About 10x Coders

Recently, it seems that everyone is talking about 10x coders. It’s one of those timeless topics  – Fred Brooks wrote about it extensively in his groundbreaking work, The Mythical Man Month, back in the 1970s. Then in the 1990’s, Steve McConnell had many things to say about developer productivity in his notable writings.

 

For all of the tooling and infrastructure improvements that define modern software development – continuous integration, distributed source control, automated testing, integrated development environments, containerized deployment – there are two decidedly non-technical elements that dramatically boost productivity.

 

1) Plan to throw one away

2) Have complete freedom of direction

 

Plan To Throw One Away

As astute readers recognize, planning to throw one away is a theme of Brooks’ book. If someone has done a project previously and has worked through the problem space, they are in a better position to increase their productivity on subsequent versions. This tells us it is important to think about the long-term – developing and growing personnel so they are around to improve upon future versions. It is also a reminder that the creation of software is an organic, iterative process where quality is improved through cycles of prototyping and feedback.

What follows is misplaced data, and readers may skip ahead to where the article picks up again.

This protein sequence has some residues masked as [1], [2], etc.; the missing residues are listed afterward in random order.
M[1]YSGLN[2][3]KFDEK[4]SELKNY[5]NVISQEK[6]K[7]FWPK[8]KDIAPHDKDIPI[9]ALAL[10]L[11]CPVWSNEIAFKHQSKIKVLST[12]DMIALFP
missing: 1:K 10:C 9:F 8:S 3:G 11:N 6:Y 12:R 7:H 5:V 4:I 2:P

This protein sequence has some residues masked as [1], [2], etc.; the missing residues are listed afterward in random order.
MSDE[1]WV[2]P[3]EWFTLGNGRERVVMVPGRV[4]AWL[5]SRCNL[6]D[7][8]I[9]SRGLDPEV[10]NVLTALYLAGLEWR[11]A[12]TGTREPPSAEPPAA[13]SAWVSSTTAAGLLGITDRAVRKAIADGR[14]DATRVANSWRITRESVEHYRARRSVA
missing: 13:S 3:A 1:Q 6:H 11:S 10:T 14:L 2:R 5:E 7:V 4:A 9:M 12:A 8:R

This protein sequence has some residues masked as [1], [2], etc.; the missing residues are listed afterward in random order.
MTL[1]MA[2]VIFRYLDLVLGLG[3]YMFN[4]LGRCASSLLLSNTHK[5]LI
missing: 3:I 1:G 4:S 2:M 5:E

Having Freedom of Direction

By far the most productive times in my career, and the times I’ve watched others demonstrate extraordinary productivity, have resulted from being unencumbered by constraints. With just the charter to produce a solution and no other limitations or restrictions, optimum productivity was reached.

 

I recall vividly watching a colleague complete work in under a year that could have easily taken a team of ten closer to five years. This was possible only because he had completed similar projects in the past (IE: he’d already “thrown one away”) and had a complete understanding of the domain.

 

Some projects have complexity or coordination needs such that optimum productivity is deliberately reduced as a tradeoff. Money, tooling, and skills being equal, while superhuman outliers exist, the environment counts for a lot.



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